Nice Price Or Crack PipeIs this used car a good deal? You decide!

According to the old adage, an army travels on its stomach. As it's starting to get a little nippy outside, Nice Price or Crack Pipe thinks it might be a better idea to take this arctic Jeep instead.

Seventy one percent of you thought yesterday's Quattroporte was a prezzo piacevole, and immediately queued up Nugent on your iPods. That car originated in a country with a Mediterranean climate, which is exemplified in the soft, warm hues of its peter, peter pumpkin-eater interior. In contrast, today we're going to look at something a brass monkey might drive.


Originally birthed from an government competition between American Bantam, Willys and the Ford Motor Company, the 1/4-ton truck developed at the outset of America's involvement in World War Two became the Jeep, as well as one of the most iconic motor vehicle designs in history.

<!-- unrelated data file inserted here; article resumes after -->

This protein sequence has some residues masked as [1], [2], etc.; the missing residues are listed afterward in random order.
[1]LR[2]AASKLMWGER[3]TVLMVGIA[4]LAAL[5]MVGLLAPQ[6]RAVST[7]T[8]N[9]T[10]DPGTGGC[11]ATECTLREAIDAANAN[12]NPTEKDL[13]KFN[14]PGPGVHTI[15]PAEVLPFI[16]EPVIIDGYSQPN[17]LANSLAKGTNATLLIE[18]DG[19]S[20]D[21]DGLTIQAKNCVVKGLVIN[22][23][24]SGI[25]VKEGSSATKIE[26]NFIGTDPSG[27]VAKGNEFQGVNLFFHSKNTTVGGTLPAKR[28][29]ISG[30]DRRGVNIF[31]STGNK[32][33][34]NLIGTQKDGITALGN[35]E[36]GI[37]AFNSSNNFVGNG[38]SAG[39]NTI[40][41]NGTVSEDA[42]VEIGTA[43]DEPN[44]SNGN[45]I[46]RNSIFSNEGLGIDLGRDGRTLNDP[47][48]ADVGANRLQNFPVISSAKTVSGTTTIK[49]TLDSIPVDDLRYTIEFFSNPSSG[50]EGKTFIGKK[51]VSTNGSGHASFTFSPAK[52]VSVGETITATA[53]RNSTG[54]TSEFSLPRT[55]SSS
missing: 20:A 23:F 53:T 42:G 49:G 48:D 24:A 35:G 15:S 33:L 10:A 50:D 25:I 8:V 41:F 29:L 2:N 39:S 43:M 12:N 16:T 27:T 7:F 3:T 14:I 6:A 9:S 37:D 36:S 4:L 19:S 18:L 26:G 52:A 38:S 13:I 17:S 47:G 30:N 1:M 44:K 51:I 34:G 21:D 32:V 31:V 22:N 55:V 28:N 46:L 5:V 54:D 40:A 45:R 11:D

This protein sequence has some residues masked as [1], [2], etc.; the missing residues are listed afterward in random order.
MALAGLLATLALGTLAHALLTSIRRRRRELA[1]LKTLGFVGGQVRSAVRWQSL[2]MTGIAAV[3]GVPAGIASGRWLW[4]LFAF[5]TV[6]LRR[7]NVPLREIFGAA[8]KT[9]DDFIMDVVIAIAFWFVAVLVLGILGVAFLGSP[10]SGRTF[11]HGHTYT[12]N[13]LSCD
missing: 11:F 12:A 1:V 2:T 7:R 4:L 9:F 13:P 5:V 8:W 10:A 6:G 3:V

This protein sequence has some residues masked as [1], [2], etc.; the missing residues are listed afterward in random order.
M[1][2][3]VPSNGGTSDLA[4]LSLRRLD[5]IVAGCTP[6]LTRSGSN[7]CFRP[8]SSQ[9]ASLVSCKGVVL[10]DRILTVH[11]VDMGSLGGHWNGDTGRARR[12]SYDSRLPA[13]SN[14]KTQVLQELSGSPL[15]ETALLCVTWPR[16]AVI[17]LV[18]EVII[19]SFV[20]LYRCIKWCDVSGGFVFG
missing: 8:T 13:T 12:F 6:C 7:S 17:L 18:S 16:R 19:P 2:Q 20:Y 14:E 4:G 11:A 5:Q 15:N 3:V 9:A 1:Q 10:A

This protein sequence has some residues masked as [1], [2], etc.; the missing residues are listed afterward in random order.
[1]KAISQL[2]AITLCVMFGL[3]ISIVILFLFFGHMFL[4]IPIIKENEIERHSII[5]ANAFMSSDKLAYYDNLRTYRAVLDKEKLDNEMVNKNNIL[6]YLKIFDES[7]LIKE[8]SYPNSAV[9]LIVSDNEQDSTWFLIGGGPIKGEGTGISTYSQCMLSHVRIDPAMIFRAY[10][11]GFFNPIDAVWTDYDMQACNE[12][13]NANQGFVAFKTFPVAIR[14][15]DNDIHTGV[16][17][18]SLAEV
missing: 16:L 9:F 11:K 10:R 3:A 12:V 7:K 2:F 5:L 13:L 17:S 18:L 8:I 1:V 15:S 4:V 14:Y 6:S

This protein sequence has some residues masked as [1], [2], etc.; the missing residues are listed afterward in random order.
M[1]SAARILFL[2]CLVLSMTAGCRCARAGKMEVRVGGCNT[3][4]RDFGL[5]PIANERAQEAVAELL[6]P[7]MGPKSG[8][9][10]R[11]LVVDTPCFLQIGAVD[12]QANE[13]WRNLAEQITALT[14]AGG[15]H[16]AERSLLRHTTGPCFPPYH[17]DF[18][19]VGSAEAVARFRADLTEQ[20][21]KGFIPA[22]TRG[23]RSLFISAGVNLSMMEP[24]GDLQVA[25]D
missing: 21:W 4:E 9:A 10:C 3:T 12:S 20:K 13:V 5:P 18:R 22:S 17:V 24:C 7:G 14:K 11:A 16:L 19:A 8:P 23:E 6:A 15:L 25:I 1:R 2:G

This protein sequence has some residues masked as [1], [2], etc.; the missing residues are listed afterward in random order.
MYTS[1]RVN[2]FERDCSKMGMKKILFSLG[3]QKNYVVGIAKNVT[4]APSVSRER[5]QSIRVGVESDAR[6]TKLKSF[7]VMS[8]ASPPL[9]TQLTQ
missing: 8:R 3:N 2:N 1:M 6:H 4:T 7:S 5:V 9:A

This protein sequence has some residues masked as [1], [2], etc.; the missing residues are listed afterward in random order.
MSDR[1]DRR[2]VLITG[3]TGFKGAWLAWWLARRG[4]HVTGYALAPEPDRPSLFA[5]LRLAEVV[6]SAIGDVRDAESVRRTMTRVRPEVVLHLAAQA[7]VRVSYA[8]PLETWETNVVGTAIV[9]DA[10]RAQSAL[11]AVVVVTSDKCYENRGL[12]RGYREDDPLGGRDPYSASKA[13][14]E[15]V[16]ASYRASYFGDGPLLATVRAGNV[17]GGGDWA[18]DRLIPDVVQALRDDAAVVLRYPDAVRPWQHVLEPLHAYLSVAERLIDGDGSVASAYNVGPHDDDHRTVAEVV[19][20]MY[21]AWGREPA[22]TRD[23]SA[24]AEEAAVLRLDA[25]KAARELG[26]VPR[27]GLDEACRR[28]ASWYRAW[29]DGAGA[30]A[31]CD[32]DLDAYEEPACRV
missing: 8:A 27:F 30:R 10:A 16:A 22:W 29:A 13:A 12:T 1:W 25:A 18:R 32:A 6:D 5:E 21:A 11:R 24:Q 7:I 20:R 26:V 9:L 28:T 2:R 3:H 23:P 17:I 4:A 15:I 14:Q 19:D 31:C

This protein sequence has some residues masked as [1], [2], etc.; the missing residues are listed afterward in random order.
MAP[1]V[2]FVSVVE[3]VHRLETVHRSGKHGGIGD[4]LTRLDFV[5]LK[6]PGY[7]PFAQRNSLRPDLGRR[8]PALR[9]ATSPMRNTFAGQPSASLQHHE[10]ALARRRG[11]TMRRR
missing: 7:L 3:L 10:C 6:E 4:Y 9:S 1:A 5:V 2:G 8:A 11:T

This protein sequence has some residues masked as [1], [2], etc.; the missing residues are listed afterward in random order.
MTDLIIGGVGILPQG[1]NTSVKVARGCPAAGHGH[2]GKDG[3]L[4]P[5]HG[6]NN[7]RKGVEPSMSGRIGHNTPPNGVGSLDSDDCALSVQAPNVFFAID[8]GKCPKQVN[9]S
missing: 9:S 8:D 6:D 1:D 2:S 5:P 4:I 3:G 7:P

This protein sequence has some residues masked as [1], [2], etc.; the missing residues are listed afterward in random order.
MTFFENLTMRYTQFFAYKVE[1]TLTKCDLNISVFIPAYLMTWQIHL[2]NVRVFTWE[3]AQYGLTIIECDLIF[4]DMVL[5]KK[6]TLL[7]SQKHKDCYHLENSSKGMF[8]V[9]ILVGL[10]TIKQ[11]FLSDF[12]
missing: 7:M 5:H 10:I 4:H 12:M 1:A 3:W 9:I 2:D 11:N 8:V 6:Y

Willys won the first round of production orders for the then standardized model, mostly due to the strength and durability of their 134.22-cid "Go Devil" 4-cylinder, which powered the Jeep through mud and muck, and made the vehicle almost as important to our general infantry soldiers as their M1 rifles.

Today we have a rare bird- a 1953 Military Jeep with an original, and Arctic-defying, hardtop. The M38A1 was described as the best Jeep ever made by MOMA in New York, when they added that model to their collection of historic vehicles in 2002. One of about 50,000 A1s built, this whiter than Vanilla Ice four by four comes without history or much of a description of condition other than that it "ran when parked" over two years ago. That lack of providence benefits the price, as the seller is asking a non-historic $5,700 for this tundra-jumper.


As is the case with many legends, there is an army of support groups for the M38A1, indicating a healthy demand for the beasts. That's good as these are not commonplace and specialty parts could be hard to come by. The downside is being mistaken for the mailman in it.


So what do you think of this not so fair-weather friend? Would it take an army to get you to shell out $5,700 for it? Or, does that price make you stand at attention and shout out YES SIR!?

You decide!


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